Contrarian Koreans Start Emerging Debt Funds in Midst of Turmoil

  • Developing nation high-yield debt off to worst start since '99
  • Mirae says `not a great time to invest' so buying selectively

South Korean fund managers are boosting investments in emerging-market bonds during the worst start to a year for such debt since 1999.

Mirae Asset Global Investments Co. this month opened a fund for developing nation U.S. currency corporate debt with target returns of about 5 percent. That’s more than double the near record low 2.04 percent yield on 10-year local sovereign notes. Korea Investment Management Co., which started a fund for dollar debt from China last year, is looking for opportunities in Asian emerging nations.

“Domestic yields are way too low,” said Ee Hyeok Ze, the Seoul-based head of global investment strategy at Mirae Asset, which manages 79 trillion won ($66 billion) of assets. “Now’s not a great time to invest in emerging markets overall, with the global rout that may persist for a while, but if we selectively buy, the fund could outperform local bonds or stocks.”

Goldman Sachs Group Inc. and Schroder Investment Management called a bottom in emerging markets late last year only to see riskier assets plunge. High-yield corporate dollar bonds from emerging markets have lost 1.9 percent this month, according to a Bank of America Merrill Lynch index. Overseas bond investments by yield-hungry Korean institutional investors increased 37.5 percent to a record $46.4 billion as of Sept. 30 from a year earlier, Bank of Korea data show.

Developing Appeal 

The central bank cut its forecasts for economic growth and inflation for 2016 this month and held its key interest rate at a record low as instability from China reverberates in global financial markets. Monetary authorities in most of the world are loosening policy to boost faltering economies even after the Federal Reserve raised rates. 

Mirae’s Ee favors Mexico and India among developing countries and the fund’s main focus will be BBB rated state-owned enterprise bonds, he said. Its holdings in China, India and Mexico are proportionally higher than in other countries, according to Ee.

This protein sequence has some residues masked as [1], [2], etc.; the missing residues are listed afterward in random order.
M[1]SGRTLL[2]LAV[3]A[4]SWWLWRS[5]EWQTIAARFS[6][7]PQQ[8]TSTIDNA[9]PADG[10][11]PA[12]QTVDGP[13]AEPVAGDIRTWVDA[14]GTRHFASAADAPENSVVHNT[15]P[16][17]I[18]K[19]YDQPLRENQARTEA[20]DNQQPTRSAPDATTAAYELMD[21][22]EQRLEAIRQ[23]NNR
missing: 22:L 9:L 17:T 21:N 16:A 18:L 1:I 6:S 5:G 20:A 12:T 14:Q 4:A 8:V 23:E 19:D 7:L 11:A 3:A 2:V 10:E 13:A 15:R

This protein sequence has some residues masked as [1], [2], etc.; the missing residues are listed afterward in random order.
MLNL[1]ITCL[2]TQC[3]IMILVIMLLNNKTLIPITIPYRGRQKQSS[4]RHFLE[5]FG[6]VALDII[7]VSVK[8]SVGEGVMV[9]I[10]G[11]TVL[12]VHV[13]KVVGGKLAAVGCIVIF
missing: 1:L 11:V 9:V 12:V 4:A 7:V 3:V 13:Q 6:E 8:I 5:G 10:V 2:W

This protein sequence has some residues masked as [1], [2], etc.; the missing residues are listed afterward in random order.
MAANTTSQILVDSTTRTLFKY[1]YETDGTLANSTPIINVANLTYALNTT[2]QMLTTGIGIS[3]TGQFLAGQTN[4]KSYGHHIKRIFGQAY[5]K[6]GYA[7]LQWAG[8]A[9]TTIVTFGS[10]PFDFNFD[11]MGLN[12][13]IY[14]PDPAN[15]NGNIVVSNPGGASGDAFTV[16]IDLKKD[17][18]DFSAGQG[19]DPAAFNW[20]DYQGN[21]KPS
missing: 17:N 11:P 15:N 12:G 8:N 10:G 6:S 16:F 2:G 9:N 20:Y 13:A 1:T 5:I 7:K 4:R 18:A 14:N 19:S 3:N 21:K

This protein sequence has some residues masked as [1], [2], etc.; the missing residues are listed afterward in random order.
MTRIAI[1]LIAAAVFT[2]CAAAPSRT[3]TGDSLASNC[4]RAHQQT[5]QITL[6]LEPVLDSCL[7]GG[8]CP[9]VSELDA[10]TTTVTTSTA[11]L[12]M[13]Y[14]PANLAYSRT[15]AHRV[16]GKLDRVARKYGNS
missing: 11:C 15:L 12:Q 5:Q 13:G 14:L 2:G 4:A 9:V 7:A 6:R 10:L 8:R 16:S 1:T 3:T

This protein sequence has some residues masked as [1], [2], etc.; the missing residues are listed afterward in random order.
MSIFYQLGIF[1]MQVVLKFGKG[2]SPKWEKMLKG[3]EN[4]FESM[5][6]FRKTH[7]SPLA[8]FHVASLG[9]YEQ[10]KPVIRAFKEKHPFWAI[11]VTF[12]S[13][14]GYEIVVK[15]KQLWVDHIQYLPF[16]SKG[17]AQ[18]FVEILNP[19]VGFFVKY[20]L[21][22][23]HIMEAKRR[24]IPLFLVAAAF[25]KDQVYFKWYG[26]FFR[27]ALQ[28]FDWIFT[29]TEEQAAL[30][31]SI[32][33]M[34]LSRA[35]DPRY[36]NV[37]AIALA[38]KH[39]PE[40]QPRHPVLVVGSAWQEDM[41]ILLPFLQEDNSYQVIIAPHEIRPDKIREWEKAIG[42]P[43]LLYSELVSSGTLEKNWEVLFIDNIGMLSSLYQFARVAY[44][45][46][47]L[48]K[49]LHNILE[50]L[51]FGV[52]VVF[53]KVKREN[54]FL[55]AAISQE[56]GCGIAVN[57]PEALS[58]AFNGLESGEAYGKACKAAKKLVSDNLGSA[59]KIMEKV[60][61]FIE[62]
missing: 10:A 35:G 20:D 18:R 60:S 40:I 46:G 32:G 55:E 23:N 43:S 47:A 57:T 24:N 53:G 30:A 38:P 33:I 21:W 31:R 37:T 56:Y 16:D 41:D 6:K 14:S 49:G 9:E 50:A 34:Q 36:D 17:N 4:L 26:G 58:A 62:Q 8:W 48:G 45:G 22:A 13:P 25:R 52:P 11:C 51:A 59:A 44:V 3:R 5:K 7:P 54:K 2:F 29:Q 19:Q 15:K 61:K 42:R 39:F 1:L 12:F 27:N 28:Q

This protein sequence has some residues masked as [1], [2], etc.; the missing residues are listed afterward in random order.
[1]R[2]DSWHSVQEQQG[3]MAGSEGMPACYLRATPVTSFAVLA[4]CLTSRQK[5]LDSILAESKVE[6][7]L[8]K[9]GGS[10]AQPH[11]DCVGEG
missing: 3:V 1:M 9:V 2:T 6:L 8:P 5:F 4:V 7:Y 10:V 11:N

“Mexico has close ties to the U.S., the largest importer of Mexican goods, and is poised to benefit from the recovery of the U.S. economy,” he said. “India has high potential for economic growth with Prime Minister Narendra Modi’s push for expansion and given the country’s large population of younger people.”

Polarized Markets

The average yield for investment-grade dollar debt in emerging nations is 4.2 percent, compared with 2.3 percent for a similar Korean measure, Bank of America Merrill Lynch indexes show.

Korea Investment Management also sees opportunities in investment-grade dollar debt from emerging Asia, particularly in Thailand and India, said Yunjin Kim, its Seoul-based head of global fixed-income management team.

“Debt markets are polarized among regions, ratings and sectors,” as investors are increasingly discerning about risk, said Kim. “We can still make money from emerging dollar debt through selective investments,” she said.

Korea’s economy grew 2.6 percent in 2015, the slowest pace since 2012, the central bank said on Tuesday, as a slump in exports persisted. That’s adding to downward pressure on yields and burnishing the appeal of investing overseas.

National Pension Service, the nation’s biggest investor with 507 trillion won of assets, said in June it will increase overseas investments to more than 30 percent of total assets by 2020, in a bid to boost returns, from about 22 percent in 2014. It is targeting a 5.5 percent annual return from 2016 to 2020.

“We need to move towards investing overseas from a long-term point of view,” said Mirae’s Ee. “If prices reflect the turmoil well, we can turn the current crisis into opportunity. Where there’s risk, there’s opportunity.”

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